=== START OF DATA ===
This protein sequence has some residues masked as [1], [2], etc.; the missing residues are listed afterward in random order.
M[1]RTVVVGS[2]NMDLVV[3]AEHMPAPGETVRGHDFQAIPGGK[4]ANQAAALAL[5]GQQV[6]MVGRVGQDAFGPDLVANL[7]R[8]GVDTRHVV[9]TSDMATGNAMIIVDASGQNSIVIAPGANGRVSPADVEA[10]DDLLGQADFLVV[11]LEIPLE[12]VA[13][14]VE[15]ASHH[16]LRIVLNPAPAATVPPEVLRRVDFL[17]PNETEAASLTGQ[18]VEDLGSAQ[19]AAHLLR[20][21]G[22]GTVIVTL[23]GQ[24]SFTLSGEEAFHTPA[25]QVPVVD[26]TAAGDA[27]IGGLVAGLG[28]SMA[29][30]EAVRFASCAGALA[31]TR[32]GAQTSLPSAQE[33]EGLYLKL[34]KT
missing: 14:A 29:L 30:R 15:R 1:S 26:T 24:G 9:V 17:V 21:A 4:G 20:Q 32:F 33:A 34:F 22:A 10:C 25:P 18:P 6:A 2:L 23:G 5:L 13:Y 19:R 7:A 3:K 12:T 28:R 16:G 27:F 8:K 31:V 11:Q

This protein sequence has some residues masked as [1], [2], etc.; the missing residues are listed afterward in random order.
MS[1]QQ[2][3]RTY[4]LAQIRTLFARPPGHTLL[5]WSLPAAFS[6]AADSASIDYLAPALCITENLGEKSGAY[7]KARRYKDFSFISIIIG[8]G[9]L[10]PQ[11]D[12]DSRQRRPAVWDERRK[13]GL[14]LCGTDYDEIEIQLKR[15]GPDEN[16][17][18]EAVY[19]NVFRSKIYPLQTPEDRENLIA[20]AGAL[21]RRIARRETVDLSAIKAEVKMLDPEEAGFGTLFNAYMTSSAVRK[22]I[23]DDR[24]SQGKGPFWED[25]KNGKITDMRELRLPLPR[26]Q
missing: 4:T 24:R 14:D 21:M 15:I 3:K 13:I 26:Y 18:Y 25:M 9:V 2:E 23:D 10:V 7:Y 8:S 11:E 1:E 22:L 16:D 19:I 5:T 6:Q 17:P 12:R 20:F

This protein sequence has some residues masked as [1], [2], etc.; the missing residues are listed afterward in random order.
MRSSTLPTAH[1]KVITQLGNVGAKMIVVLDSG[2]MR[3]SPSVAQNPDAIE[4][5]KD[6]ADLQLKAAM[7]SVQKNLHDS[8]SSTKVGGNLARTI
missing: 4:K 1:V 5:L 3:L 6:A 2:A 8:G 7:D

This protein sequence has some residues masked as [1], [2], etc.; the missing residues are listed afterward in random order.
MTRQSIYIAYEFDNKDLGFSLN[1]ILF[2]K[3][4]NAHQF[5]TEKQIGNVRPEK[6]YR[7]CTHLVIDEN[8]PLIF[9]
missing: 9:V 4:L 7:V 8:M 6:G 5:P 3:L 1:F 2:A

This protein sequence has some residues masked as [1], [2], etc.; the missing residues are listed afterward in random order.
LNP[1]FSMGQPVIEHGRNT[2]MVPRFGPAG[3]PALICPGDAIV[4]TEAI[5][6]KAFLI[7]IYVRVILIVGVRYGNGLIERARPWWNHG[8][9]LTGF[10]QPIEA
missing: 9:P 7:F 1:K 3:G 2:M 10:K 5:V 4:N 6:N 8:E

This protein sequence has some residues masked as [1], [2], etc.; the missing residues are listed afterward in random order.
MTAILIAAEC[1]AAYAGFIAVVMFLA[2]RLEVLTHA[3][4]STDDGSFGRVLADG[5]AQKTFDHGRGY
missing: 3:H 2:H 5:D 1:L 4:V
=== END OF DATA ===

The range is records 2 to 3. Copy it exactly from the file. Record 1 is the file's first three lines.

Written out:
This protein sequence has some residues masked as [1], [2], etc.; the missing residues are listed afterward in random order.
MS[1]QQ[2][3]RTY[4]LAQIRTLFARPPGHTLL[5]WSLPAAFS[6]AADSASIDYLAPALCITENLGEKSGAY[7]KARRYKDFSFISIIIG[8]G[9]L[10]PQ[11]D[12]DSRQRRPAVWDERRK[13]GL[14]LCGTDYDEIEIQLKR[15]GPDEN[16][17][18]EAVY[19]NVFRSKIYPLQTPEDRENLIA[20]AGAL[21]RRIARRETVDLSAIKAEVKMLDPEEAGFGTLFNAYMTSSAVRK[22]I[23]DDR[24]SQGKGPFWED[25]KNGKITDMRELRLPLPR[26]Q
missing: 4:T 24:R 14:D 21:M 15:I 3:K 13:I 26:Y 18:Y 25:M 9:V 2:E 23:D 10:V 7:Y 8:S 11:E 1:E 22:L 16:D 19:I 5:T 6:Q 17:P 12:R 20:F

This protein sequence has some residues masked as [1], [2], etc.; the missing residues are listed afterward in random order.
MRSSTLPTAH[1]KVITQLGNVGAKMIVVLDSG[2]MR[3]SPSVAQNPDAIE[4][5]KD[6]ADLQLKAAM[7]SVQKNLHDS[8]SSTKVGGNLARTI
missing: 4:K 1:V 5:L 3:L 6:A 2:A 8:G 7:D